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Office of Surface Mining (OSM) Comment Period Extended for Black Mesa Mine, N-aquifer Use 
OSM Web Site - 04 FEB 2005
   Two additional public meeting dates have been scheduled, and the deadline for submission of written comments concerning the fate of Peabody Coal's Black Mesa mine and the use of the N- aquifer slurry line has been extended.
   For Details, click the above link.
Hopis Face Uncertain Future
Chairman Taylor laments lack of water, jobs and mine closures
Gallup Independent - 04 FEB 2005
   FORT DEFIANCE — Loss of revenue from the closure of Mohave Generating Station and Black Mesa Mine would force the layoff of at least 150 of the Hopi Tribe's 500 employees. In addition, 13 percent of the Navajo Nation government's non-mine labor force would lose jobs along with 300 mine workers.
   Hopi Tribal Chairman Wayne Taylor Jr., at the invitation of the Arizona State Senate Natural Resources Committee, traveled to Phoenix Wednesday to brief the group on potential impacts to the tribes from the impending closures....
The Hopi Tribe Media Advisory: 
Chairman Wayne Taylor Addresses the Senate Natural Resource Committee - 31 JAN 2005
   Hopi tribal chairman Wayne Taylor, Jr. will address the Senate Natural Resource Committee on the threat to the survival of the Hopi Tribe pending a possible closure of the Mohave Generating Station in Laughlin, Nevada and the Black Mesa coal mine....
   The Hopi tribe is locked in a protracted legal battle to keep the Mohave Generating Station in Laughlin, Nevada open and operating.
   The massive, coal-fired plant provides electrical power to Southern California and potions of Arizona and Nevada. The plant is fueled by coal mined at Black Mesa, which is jointly owned by the Hopi Tribe and the Navajo Nation....
Use of Water for Coal Slurry Challenged in Flagstaff - Navajo Times, hardcopy - 20 JAN 2005
   FLAGSTAFF – Every seat in the Coconino County board room was occupied and people squeezed around doorways to raise questions about proposed changes in the operation of the Kayenta and Black Mesa coalmines, located 125 miles northeast of here.
   The Jan. 13 meeting was held by the federal Office of Surface Mining and Reclamation Enforcement, which must decide whether to issue a revised permit to Peabody Western Coal Company for the mines.
   Peabody’s proposed revisions include extending both mining operations to 2026, replacing 95 percent of the 273-miles Black Mesa coal slurry pipeline and switching to a different ground water source for the slurry.
   Currently, Black Mesa coal is pulverized and mixed with water from the Navajo aquifer to create slurry that is transported by pipeline to the Mohave Generating Station at Laughlin, Nev.
   Pressured by Native American and environmental groups to stop tapping the Navajo aquifer, Peabody is proposing to use the Coconino aquifer instead for most of its water needs.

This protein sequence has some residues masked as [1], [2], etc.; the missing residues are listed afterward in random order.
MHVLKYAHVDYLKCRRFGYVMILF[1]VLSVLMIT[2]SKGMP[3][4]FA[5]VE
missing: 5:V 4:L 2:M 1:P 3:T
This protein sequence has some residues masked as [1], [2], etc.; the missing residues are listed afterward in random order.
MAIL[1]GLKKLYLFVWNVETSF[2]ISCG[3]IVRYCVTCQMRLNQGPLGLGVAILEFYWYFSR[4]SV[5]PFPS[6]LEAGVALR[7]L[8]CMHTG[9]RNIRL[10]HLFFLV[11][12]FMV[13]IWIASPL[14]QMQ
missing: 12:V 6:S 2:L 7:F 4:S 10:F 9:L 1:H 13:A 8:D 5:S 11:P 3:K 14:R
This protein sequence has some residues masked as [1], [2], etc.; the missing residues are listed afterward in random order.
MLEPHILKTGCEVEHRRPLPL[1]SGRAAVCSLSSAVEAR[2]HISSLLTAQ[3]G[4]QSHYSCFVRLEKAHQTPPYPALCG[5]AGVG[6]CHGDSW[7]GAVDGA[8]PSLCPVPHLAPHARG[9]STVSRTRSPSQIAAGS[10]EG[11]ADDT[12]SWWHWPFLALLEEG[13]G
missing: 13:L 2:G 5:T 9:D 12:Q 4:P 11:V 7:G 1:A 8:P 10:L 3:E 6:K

However, the city of Flagstaff voiced concerns...
Who Will Get the Grazing Permits for Joint-use Land? - Gallup Independent - 09 NOV 2004
   PIÑON — What will be the criteria for reissuing grazing permits to persons living on Navajo Partitioned Land? Presently, no one knows. But the Navajo Nation has a 180-day timeline to figure it out once the Bureau of Indian Affairs publishes the final rule in the Federal Register.
   "This is basically an ongoing discussion that addresses the issue of who would be eligible to engage in grazing activities within Navajo Partitioned Land (NPL) which presently does not have any provision to have livestock," said George Arthur, Resources Committee chairman, following a meeting on NPL grazing, held last week at Pinon Community School....
Update from Big Mountain
- Bahe - Big Mountain - 01 NOV 2004
   Big Mountain, AZ—Supporters for the traditional Dineh resisting forced relocation have reported that BIA Hopi Agency Law Enforcement Rangers have been monitoring the resistance area intensely. On Sunday, October 31st, an elder woman was forced not to collect vegetation for ceremonial use. These supporters reported that it was unusual to see law enforcement personnel very active on a weekend. It is assumed that this is a campaign to stop "unpermitted wood cutting" in the areas but it goes further than that by keeping up the pressure of harassments and intimidations to remind the Dineh resisters to: "Give up. They lost the battle to keep their lands!"
   The supporters monitored the area to see why there was an active surveillance and perhaps an impoundment of animals might be taking place....
 URGENT: Support Needed for Dineh Resister
- Bahe Y. Katenay - 27 OCT 2004
   A Dineh resister is facing numerous charges against him for trying to live and care for his livestock. The Rena B. Lane family has lived on the western margin of the Black Mesa geography (and within what is known today as the "HPL") for many generations. Because they have a strong tie to their ancestral lands, they have never signed up for relocation benefits, or the Accommodation Lease Agreement. Jerry Lane, a traditionally inspired son of Rena, has had run-ins with the BIA laws before regarding trespassing and "illegal activites" which means using your lands normally.
   Today, he faces more charges and he is due to appear in court at the BIA-Hopi Agency court near Keams Canyon on the Hopi Indian reservation....
Dineh Resisters Face Continued Threats/Harassment - Bahe Y. Katenay - 23 OCT 2004
   I would like for you to take a moment and remember that the traditional indigeneous resistance still continues on Black Mesa. This resistance has obviously, in previous decades, been an extreme expression of a fight for liberation. It is of course not your typical subtle expression of a politically, opinionated protest that involves basic environment or heritage issues. This traditional resistance has been a continuation of the very core of a land-based, indigenous society's struggle for survival....